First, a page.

If Political Parties Lack Effective Governance and Internal Democracy, Voter Turnout Decreases.

Dinesh Thapaliya

Chief Election Commissioner

Dinesh Thapaliya is the Chief Election Commissioner. Under Thapaliya’s leadership, local elections were conducted in April 2022, and parliamentary and provincial elections in November 2022. Subsequent by-elections held in April 2023 and April 2024 were also under his leadership. In the interview conducted by Ramesh Prasad Timalsina, former editor of INSEC online, Thapaliya shares his insights on election management, the government’s role in elections, and electoral code of conduct.

How challenging is it for the Election Commission to successfully conduct elections?

Elections are the cornerstone of democracy. The initiation of development, good governance, and prosperity often begins with successful elections. Just as a farmer can reap good harvests from a well-prepared field, the same applies to elections. I see elections as akin to the farmer preparing the field and planting the seeds. It’s crucial to be clear on who conducts elections before anything else. After elections, we listen to the government’s policies and programs, including speeches from leaders such as the Prime Minister. It is recorded that the government successfully completes the elections and is celebrated as an accomplishment. However, it is stated in the constitution that the Election Commission is responsible for conducting elections. Therefore, it should have been, “The Election Commission successfully completed the elections, and we are pleased to have played a significant role in its execution”? Isn’t it true?

The perspective that the government conducts elections is strongly entrenched. This is a misconception. Elections are not conducted by the government but by the Election Commission. This is explicitly stated in the constitution. It’s an established fact worldwide that elections are conducted by election commissions. Here too, the same viewpoint needs to be adopted. Setting the date for elections, making preparations, these are our responsibilities. Organizations and journalists, like you, monitor us, just as human rights organizations do. Criticisms are welcomed. Assistance in improvement is sought. We accept that. However, the foremost requirement for elections is the budget. Second is the management of resources. Third is human resource, which we lack. We need to request this from the government. Fourth is ensuring security arrangements. Every voter should feel, ‘I am voting safely.’ Managing security is crucial. Therefore, by addressing all these issues and aligning them with the integrity, independence, impartiality, and credibility of elections, it becomes imperative to assign equal responsibility to a dedicated police. When other stakeholders are also entrusted with equal responsibilities, this becomes a highly complex managerial task.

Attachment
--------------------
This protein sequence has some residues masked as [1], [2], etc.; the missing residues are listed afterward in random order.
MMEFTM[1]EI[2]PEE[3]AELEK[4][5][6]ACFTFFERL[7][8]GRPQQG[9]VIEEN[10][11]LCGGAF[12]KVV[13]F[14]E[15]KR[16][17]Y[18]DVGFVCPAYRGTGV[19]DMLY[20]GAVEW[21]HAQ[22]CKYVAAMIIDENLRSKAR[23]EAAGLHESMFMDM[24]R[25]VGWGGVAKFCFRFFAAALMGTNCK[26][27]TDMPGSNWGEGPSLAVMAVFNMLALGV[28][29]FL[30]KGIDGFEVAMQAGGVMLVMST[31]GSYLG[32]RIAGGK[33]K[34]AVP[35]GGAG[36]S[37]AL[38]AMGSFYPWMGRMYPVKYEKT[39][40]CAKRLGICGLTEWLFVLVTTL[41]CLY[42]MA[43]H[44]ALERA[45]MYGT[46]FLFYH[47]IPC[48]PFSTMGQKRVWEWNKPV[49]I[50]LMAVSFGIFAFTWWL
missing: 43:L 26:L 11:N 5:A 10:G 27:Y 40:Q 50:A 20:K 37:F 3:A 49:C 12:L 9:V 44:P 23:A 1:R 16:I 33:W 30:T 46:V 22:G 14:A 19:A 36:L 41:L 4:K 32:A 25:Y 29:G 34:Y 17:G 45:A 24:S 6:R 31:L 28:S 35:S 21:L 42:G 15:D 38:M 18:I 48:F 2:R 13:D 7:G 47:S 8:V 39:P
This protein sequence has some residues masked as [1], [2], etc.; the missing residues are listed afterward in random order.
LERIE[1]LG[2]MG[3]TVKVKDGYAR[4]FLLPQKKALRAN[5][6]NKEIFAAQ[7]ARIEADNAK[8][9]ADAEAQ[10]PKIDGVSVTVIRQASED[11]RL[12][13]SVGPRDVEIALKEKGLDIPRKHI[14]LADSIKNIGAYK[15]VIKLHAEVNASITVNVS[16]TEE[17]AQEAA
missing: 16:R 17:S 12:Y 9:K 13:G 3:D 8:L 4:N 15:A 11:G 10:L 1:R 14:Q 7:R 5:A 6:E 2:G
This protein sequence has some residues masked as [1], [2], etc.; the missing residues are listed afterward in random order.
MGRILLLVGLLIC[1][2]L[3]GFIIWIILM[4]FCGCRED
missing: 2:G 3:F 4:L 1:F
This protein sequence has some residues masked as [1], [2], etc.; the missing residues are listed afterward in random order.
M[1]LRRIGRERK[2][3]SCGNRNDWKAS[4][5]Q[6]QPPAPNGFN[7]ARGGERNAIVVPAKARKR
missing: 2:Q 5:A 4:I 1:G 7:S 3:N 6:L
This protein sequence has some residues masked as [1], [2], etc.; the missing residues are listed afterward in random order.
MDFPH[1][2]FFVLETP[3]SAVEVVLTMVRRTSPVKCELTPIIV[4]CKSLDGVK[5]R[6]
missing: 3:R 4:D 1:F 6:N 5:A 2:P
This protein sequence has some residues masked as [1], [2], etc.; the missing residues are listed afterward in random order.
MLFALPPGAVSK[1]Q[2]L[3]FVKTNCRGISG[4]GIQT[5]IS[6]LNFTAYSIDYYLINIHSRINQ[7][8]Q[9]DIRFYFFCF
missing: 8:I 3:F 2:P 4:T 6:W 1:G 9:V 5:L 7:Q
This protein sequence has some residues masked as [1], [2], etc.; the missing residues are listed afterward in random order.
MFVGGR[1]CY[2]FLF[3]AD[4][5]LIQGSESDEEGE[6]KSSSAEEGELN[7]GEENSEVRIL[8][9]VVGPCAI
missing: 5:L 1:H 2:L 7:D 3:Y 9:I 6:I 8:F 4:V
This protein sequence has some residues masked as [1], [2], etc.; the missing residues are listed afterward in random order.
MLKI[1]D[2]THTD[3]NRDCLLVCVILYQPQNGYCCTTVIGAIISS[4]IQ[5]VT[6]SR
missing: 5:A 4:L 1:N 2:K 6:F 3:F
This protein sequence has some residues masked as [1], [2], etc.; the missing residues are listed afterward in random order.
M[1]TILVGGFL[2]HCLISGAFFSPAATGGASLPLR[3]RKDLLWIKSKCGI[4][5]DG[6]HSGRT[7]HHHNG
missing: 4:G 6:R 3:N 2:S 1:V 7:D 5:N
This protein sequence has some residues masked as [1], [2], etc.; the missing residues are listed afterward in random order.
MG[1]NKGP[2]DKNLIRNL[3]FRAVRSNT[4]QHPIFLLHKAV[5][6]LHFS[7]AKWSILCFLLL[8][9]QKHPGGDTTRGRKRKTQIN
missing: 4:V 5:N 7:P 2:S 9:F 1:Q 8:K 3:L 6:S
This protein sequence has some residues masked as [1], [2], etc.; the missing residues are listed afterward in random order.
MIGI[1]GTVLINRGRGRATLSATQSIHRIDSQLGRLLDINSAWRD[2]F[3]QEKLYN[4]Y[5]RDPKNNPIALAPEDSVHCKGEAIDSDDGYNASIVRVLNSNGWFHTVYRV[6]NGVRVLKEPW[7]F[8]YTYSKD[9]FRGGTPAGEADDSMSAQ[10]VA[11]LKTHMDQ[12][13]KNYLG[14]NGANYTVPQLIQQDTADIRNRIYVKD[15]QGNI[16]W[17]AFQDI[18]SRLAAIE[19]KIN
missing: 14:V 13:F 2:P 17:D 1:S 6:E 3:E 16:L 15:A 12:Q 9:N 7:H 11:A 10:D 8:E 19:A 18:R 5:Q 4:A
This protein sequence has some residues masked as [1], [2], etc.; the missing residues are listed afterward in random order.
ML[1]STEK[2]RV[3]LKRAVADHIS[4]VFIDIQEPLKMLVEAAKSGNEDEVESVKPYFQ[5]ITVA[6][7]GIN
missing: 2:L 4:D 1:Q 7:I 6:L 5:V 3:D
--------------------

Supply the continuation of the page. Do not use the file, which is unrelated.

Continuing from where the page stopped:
Monitoring organizations desire that elections be impartial and independent. They want voters to have confidence in the impartiality of the elections. Civil society and mainstream media play a crucial role in ensuring the transparency and impartiality of elections. This is precisely the objective of the Election Commission. The main stakeholders of elections are the political parties and candidates. However, political parties and candidates often forget this aspect. They overlook phrases like “elections must be transparent, independent, impartial, free from fear, and credible.” Instead, they adopt a mentality like “I must win.” Yes, amidst this, achieving unity and completing the election is like chewing a steel bitten rice.

From time to time, it has been necessary to make candidates and political parties understand, hasn’t it?